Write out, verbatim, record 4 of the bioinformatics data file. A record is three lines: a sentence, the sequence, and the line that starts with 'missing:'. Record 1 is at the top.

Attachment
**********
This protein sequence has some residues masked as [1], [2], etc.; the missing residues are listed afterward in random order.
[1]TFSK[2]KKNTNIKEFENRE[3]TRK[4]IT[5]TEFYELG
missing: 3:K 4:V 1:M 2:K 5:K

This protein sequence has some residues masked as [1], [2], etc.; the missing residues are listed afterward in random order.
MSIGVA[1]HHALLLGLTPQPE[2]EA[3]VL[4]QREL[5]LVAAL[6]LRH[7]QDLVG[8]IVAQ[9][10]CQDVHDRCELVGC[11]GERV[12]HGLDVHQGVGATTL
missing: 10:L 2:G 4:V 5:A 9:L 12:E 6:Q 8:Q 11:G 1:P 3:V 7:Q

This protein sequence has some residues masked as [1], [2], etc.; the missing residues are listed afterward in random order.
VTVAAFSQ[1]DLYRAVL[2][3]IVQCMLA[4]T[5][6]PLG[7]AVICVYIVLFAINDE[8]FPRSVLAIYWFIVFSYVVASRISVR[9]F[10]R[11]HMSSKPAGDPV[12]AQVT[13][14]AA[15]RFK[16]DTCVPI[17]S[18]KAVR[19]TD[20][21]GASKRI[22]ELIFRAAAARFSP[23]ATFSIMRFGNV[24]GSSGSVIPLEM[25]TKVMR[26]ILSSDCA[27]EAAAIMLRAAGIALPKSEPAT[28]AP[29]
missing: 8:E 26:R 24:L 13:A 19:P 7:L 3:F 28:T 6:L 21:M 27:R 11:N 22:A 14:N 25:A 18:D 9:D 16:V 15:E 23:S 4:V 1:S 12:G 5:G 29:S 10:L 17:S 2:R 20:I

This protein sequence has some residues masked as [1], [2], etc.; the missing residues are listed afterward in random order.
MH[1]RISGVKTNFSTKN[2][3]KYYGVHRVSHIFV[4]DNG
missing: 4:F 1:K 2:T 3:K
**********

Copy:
This protein sequence has some residues masked as [1], [2], etc.; the missing residues are listed afterward in random order.
MH[1]RISGVKTNFSTKN[2][3]KYYGVHRVSHIFV[4]DNG
missing: 4:F 1:K 2:T 3:K